BLACK, the enduring colour of high fashion that never goes out of style – whether used in couture design out of Paris and Milan, or the home decor of NYC and central London. Black is a favourite colour of decorators and architects as it exudes timeless sophistication and provides the perfect backdrop for art while also providing the perfect foil for strategic lighting – whether in lifts, on stairs, in bathrooms or utility areas. Places that immediately spring to mind when it comes to glamorous decor, where the use of black and graphene are main features, include boutique hotels ‘The Franklin’ (below, right) by designer Anouska Hempel, Hotel Costes in Paris (below, middle) the new 53 WEST residential building in New York (below, left)…

Paint in Black? Well, this is the colour of graphene, so it simply couldn’t be more appropriate…”


Brand leader in providing decorative paints to the property, hospitality, fashion, car and film industries is Graphenstone, led by former investment banker Patrick Folkes, whose ethical approach to his products gives designers comfort in the knowledge that what they are using is supportive of the environment. Patrick’s journey takes him from Wall Street through to purchasing photography from rock star Bryan Adams, conducting business in Spain, dinner with Mick Jagger at Basil’s Bar in Mustique and beyond. Read our fascinating interview with Patrick here:

C&B: “Hi Patrick! First question, why did you get involved with ecological paint?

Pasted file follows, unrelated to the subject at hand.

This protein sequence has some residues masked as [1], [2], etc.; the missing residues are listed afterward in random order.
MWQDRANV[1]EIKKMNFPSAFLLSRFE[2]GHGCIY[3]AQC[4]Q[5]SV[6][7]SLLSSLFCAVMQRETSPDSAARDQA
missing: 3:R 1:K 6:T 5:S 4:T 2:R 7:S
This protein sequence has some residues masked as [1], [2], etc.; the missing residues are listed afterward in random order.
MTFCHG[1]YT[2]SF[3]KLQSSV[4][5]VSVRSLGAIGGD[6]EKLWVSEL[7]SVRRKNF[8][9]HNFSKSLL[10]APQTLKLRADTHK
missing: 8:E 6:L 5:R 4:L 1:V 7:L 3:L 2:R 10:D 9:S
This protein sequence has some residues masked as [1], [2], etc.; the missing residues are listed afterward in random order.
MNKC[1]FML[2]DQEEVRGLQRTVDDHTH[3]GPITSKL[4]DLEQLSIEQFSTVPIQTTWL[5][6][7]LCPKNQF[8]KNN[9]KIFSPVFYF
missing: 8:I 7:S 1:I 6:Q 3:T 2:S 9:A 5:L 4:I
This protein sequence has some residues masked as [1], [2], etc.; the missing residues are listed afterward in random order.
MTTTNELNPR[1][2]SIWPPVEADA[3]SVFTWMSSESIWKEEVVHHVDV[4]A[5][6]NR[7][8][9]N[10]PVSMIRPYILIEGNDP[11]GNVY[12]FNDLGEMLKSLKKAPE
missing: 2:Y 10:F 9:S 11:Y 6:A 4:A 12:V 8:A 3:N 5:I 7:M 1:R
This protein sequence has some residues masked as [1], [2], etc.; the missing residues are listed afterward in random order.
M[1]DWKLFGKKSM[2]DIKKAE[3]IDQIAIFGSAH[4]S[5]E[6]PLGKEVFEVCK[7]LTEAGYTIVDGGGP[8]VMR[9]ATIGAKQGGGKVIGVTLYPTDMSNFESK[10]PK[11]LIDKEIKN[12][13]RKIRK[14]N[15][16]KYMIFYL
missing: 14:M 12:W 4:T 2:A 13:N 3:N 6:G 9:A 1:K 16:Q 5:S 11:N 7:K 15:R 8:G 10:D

PF: “Pure circumstance! I really didn’t set out looking for a paints brand, fortunately it found me. I had conducted some business in Spain and, via a contact there, I met the owners of what is now a global business, down in Seville, and this is one of my favourite cities to visit; in fact, it was the venue where I married my wonderful ‘English rose’ in the mid-90’s. Long story, but I’ve been in love with this vibrant and beautiful town for over twenty five years – orange blossom, acorn fed pata negra, deep blue skies and Spanish guitar, it’s wonderful. So, In 2016, I first learned about the niche that Graphenstone was seeking to own, at a time when sustainability held a much lower profile. Now it’s a clarion call, quoted constantly, of course, given the extreme threats to our burning/drowning planet. Graphenstone presented not only a much improved alternative to the usual toxic plastic based paints, but also a significant commercial opportunity, to do things in a healthier way and so much more positively, from an ecological standpoint. This is not the first health based product I’ve been involved with…while working in the hedge fund world with my own operation in the 90’s, I also founded and funded the first UK Smoothie business, called ‘PJ’.  This was sold to Pepsico 10 year later in 2005 when we were still the largest brand in the sector we’d created, just ahead of Innocent Drinks, our arch rival, which ultimately was swallowed by Coca-Cola. It aways feels good to be active in a positive business…”